A brief history of checks
There is evidence of checks as far back as the third century BC in India, where the Maurya Empire used an adesha, which was an order that a banker would use to pay a third party. There is also compelling evidence of praescriptiones, a pre-cursor to the modern check, being used in ancient Rome in the first century BC.
In the third century CE, the Persian banks began issuing sakks, and by the ninth century these paper documents could be used across the caliphate by traders to deposit and withdraw money in different countries. By the 1500s, Dutch cashiers would, for a fee, hold people’s money and pay it out to third parties based on a note from the account holder.
The modern check as we know it was becoming fully formed by the 17th Century in England, and the first printed check was issued in 1762 by Lawrence Childs in London. As early as 1681 checks were being used in the USA by cash-strapped Bostonians mortgaging their land, and soon printed checks were the norm, as a way of reducing fraud.
Checks in the 21st Century
It is estimated that in the USA companies pay around 50% of their bills by check. This is down from 74% in 2007, suggesting that despite some reduction, many firms are resistant to adopting the new payment methods available to them. One of the reasons for this is the long history of using checks, and they know it works.
Each check can currently cost anywhere from US$4 to US$20, including printing, writing, signing, shipping and reconciling. It is estimated that in 2010 the simple act of issuing and depositing checks cost US businesses between US$26 billion and US%$ billion.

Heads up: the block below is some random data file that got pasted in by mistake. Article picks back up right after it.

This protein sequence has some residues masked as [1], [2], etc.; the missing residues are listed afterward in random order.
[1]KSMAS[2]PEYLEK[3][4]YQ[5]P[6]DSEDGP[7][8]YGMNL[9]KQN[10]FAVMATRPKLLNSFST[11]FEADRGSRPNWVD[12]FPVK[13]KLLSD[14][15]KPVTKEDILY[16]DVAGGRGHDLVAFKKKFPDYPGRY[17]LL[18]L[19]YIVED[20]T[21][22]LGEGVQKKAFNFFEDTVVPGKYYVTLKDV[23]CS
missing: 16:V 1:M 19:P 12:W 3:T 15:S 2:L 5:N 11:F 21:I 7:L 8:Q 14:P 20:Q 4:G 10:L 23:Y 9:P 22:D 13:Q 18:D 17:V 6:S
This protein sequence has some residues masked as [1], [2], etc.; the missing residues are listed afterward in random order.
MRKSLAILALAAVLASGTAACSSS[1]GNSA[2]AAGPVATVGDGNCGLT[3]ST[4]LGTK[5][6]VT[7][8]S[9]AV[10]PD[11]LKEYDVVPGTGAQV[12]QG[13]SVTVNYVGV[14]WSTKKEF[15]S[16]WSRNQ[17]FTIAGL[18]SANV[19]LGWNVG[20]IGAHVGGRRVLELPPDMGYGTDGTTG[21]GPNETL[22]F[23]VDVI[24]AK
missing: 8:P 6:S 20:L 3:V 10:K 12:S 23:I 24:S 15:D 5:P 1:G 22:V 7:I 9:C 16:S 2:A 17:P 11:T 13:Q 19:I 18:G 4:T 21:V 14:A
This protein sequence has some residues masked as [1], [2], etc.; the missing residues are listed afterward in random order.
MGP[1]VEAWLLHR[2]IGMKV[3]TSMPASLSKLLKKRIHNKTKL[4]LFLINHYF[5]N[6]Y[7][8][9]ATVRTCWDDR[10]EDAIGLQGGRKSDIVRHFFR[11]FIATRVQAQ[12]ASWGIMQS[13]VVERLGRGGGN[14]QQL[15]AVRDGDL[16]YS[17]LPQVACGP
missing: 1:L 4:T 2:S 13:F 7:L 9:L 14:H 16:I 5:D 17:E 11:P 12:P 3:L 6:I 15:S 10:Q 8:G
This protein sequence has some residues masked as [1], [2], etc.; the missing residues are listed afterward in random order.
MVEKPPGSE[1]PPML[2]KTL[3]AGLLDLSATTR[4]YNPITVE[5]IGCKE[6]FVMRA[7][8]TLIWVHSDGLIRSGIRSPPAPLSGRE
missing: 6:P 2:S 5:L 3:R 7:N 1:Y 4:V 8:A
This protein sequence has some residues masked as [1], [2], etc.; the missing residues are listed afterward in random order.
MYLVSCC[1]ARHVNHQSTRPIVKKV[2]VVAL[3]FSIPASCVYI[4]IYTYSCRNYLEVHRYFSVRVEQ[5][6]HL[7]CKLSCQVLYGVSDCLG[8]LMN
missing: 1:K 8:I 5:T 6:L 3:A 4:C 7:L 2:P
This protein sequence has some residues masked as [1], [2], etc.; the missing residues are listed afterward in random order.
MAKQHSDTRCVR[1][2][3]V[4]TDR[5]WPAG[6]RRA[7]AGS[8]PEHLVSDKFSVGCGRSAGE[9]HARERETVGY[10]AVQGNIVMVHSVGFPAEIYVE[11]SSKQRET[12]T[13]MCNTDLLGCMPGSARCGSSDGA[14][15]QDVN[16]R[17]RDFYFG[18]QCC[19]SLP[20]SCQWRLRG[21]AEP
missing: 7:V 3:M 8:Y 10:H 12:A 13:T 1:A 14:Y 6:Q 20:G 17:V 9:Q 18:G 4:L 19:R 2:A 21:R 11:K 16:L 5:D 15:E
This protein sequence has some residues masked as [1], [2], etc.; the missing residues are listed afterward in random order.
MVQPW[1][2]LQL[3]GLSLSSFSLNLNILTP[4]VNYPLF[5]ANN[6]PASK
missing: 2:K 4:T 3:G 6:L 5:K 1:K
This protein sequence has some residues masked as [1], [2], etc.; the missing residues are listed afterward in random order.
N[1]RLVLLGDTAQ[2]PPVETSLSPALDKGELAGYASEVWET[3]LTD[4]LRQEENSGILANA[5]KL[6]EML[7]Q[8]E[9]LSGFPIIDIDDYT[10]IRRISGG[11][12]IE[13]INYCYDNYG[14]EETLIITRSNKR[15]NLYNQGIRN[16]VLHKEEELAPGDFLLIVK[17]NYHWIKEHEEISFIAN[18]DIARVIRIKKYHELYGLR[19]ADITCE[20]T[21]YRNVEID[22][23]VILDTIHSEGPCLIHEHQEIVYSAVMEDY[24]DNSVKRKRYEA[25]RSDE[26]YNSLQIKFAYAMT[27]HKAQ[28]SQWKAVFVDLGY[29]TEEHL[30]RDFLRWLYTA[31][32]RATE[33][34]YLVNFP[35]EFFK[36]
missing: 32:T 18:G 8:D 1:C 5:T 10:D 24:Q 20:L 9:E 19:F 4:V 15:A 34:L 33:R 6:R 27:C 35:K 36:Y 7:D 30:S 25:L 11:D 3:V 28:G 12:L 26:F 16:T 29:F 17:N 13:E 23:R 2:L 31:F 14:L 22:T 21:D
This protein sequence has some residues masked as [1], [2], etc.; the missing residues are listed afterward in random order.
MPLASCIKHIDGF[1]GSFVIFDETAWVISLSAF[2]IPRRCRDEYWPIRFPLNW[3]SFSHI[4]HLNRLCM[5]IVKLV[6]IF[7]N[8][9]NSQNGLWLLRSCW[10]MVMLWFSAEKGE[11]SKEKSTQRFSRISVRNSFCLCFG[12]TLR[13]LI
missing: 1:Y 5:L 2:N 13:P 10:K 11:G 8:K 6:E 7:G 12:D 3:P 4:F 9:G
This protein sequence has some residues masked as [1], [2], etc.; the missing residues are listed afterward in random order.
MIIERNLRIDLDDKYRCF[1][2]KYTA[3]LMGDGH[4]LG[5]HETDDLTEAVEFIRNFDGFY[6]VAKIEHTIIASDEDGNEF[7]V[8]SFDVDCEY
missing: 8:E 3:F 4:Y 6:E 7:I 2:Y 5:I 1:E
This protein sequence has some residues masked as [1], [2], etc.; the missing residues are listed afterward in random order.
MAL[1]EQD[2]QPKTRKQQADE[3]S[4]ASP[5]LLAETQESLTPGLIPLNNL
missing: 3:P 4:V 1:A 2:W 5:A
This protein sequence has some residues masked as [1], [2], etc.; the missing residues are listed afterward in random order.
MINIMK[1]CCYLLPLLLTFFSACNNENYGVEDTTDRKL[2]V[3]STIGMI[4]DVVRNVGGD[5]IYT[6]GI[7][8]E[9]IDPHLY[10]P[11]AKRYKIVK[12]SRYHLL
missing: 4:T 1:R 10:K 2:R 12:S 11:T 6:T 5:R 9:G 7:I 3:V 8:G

Could this money be better used elsewhere? And does this mean that checks are out?
Not necessarily. Whilst many individuals will think nothing of using Apply Pay to purchase a coffee, or pay their bills online, there is something comforting and traditional about paying by check. But this does not mean that there cannot be changes to business checks. There have been advancements in technology, and businesses can now use an electronic platform to generate, write, sign and send checks, reducing the associated fees.
This new technology also helps reduce fraud and ensure businesses’ money is kept safe. For example, checks generated electronically has several layers of protection, including heat sensitive paper that prevents photocopying, watermarks that prevent forgery, and a security coating to prevent tampering, to name but a few features.
Business vs Personal checks
Whilst the use of business checks has continued in the US, there has been a significant decline in the use of personal checks. According to the Federal Reserve, consumer use of checks has declined from around 40 billion in 2000 to 17 billion in 2015. This means that, on average, each American gives or receives 38 checks a year. Those who use checks more tend to be the elderly, who may not have access to the new tech-based payments like Venmo and PayPal, and those in more rural areas who are using checks to pay for basics like gas and groceries.
Business checks and personal checks are also quite different to one another:
- A personal check is drawing from an individuals’ account, a business one is set against the company
- Personal checks are smaller, business checks on the other hand tend to be bigger
- Cashing a personal check is also a lot easier, as the individual is named in the payee line
- A business check may be cashed or deposited: cashing a check may be more difficult as only a specific individual can cash it, but anyone can deposit it
- Business checks made out to a business can be more complicated to cash